Last Updated on
Something old reboots as a glorious new.
Reinventing a classic sci-fi series is prone to becoming victimized by the blackhole of franchise re-openings, but what this new “Star Trek” presents is a flaring shine of a supernova from start to end. The plot may be preposterous, but the way the film is constructed provides a genuinely rollicking adventure – a fine escapist entertainment that has just validated the tagline, “Live long and prosper.”
From the first stunning visuals of a pre-Enterprise time to the final iconic sweeping space shots, the film easily grabs the audience by mixing warp-speed action and tongue-in-cheek humor. It’s a witty, light-on-its-feet prequel with unbridled enthusiasm.
“Star Trek” maintains a nostalgia play that manages to have enough reverence to its source material. At the same time, it carefully adapts to the needs of a 21st Century version of such a classic. It invigorates without destroying the original. It’s like warping to the contemporary while still respecting the past. As a brave new universe for director J.J. Abrams and his crew to explore, this film passes its obstacles with dazzling, time-warping colors in its clever, campy, and endearing form of sci-fi entertainment.
This franchise reboot may have some significant flaws and missteps, but on its own merits, its creative precision in telling its story still makes itself a skillfully constructed studio picture. It’s not the type to engage viewers as intellectually or emotionally as the best prior movies and TV episodes of the franchise, but Abrams breathes enough energy to make this hugely satisfying in its own right. Youthful, fast-paced, jaunty, and savvy, the swift storytelling keeps up with the needed momentum and celebrates the sheer joy of having its classic characters back on the big screen. Abrams’ approach for this latest revamping validates a playful and unpredictable mix of special effects, an involving story, a good script, and fine ensemble acting. For the rightful fun it needs, he truly goes full speed ahead.
Fueled by adventurous spirits, scriptwriters Roberto Orci and Alex Kurtzman maintain a kind of “final frontier nostalgia” for Trekkies and newcomers alike. The pacing races well. Abrams moves the plot at breathtaking speed; yet, he is still able to provide time to feature heroic acts from all the original show’s key players and make the characterizations blend well with the story. It boldly opens a new chapter in the series while giving it a fresh shot of life during the process.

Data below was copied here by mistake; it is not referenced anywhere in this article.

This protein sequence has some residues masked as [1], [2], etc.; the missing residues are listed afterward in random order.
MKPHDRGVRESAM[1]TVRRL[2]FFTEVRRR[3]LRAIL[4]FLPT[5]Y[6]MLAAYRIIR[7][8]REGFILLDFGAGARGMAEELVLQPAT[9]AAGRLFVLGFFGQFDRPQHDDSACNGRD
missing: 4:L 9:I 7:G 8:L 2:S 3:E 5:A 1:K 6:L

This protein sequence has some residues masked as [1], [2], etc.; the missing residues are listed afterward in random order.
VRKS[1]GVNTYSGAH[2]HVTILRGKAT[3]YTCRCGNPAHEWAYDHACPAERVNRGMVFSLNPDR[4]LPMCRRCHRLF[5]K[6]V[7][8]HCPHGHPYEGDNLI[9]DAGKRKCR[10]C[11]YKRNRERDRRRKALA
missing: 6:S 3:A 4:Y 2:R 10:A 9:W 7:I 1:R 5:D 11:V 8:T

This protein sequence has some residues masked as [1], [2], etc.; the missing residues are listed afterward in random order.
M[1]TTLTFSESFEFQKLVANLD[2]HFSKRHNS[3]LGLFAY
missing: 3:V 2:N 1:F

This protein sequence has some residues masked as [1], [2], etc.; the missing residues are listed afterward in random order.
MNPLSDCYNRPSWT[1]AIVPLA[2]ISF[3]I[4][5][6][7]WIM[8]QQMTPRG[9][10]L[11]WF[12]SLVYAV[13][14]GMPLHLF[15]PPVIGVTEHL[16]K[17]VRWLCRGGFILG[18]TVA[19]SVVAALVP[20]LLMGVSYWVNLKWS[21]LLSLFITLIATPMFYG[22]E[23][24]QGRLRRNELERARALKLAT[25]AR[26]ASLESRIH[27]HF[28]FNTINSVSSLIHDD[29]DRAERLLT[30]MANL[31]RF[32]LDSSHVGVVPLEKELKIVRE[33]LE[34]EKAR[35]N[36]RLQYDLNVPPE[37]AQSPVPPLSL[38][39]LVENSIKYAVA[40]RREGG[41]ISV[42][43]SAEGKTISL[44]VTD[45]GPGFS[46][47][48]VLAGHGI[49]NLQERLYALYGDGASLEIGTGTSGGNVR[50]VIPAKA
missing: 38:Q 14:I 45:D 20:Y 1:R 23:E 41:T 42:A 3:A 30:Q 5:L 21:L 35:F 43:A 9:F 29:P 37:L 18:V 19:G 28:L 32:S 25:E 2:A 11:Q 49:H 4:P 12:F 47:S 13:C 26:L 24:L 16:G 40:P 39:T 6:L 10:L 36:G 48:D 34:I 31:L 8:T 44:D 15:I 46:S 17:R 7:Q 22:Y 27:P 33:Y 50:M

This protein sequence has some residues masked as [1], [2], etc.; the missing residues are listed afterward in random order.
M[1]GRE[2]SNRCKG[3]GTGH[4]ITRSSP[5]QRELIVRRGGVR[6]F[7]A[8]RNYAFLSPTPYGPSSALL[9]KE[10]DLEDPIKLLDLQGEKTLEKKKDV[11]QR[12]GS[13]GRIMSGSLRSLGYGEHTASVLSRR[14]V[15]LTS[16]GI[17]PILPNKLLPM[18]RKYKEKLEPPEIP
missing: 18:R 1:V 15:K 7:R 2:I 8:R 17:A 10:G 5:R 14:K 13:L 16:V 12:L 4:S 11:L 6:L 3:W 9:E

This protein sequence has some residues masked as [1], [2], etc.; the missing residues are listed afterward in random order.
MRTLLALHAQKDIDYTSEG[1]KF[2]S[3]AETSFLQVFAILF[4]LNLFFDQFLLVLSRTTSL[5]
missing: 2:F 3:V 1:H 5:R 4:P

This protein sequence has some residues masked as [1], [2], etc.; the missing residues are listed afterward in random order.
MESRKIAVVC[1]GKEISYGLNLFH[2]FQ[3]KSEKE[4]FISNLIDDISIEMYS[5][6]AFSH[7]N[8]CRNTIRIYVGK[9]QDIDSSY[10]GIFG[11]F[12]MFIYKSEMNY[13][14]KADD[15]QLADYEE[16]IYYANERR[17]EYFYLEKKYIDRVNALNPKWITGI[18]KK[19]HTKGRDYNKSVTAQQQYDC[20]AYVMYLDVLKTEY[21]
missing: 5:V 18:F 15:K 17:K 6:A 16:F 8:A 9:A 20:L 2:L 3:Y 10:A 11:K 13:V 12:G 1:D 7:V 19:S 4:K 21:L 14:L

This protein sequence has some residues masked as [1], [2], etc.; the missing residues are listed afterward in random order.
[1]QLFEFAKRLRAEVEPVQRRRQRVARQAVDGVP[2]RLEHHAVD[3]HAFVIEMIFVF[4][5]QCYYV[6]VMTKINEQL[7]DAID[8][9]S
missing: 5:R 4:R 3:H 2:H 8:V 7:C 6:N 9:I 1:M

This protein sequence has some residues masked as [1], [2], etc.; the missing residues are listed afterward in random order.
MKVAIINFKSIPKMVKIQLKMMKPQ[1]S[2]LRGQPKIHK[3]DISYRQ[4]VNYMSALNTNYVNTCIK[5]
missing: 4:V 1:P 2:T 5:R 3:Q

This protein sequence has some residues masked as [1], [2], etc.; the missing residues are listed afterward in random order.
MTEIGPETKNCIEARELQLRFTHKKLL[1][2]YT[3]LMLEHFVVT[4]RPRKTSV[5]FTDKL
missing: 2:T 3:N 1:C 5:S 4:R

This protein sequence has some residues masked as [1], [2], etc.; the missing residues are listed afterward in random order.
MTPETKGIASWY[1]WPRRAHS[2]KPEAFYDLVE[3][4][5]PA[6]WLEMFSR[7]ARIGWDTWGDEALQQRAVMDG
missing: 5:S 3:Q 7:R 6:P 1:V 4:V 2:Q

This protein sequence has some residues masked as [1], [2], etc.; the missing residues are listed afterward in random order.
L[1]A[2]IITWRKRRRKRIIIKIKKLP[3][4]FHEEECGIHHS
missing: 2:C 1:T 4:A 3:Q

The whole thing feels fully realized. The narrative effectively conceives Kirk and Spock as two rebels looking for a cause. With the occasional philosophical undermining to discuss love, friendship, duty, family, and pride, this picture essentially turns out to be a fiery dynamo.
“Star Trek” could please a wide cross-section of viewers. It is smart enough to be accessible to everyone while retaining enough respect for the franchise’s legacy. It’s a pretty good example of pop culture demands crafted by good hands, proving that commercial cinema can effectively deliver a sledgehammer punch of quality entertainment. Perhaps, this can be a new populist benchmark on how to rebrand and relaunch a classic, or any franchise for that matter.
Another strength of this “Star Trek” reboot is its cast. The performances are superb and bristling with energy from start to end. Chris Pine as James Kirk and Zachary Quinto as Spock make the journey worth taking; while the appearances of Leonard Nimoy as Spock Prime and Eric Bana as Nero take the tale even farther. The rest of the supporting cast are equally strong: Karl Urban as Dr. Leonard “Bones” McCoy; Zoe Saldana as Nyota Uhura; Bruce Greenwood as Capt. Christopher Pike; John Cho as Hikaru Sulu; Ben Cross as Sarek; Winona Ryder as Amanda Grayson; Simon Pegg as Scotty; Anton Yelchin as Pavel Chekov; Chris Hemsworth as George Kirk; Jennifer Morrison as Winona Kirk; and Jimmy Bennett as the young James Kirk.
With snappy direction, strong cast, great effects, strong story, epic action, good comedic touches, and clear respect for its source material, this “Star Trek” is a truly bold, entertaining reboot. It beams bright enough as a supernova.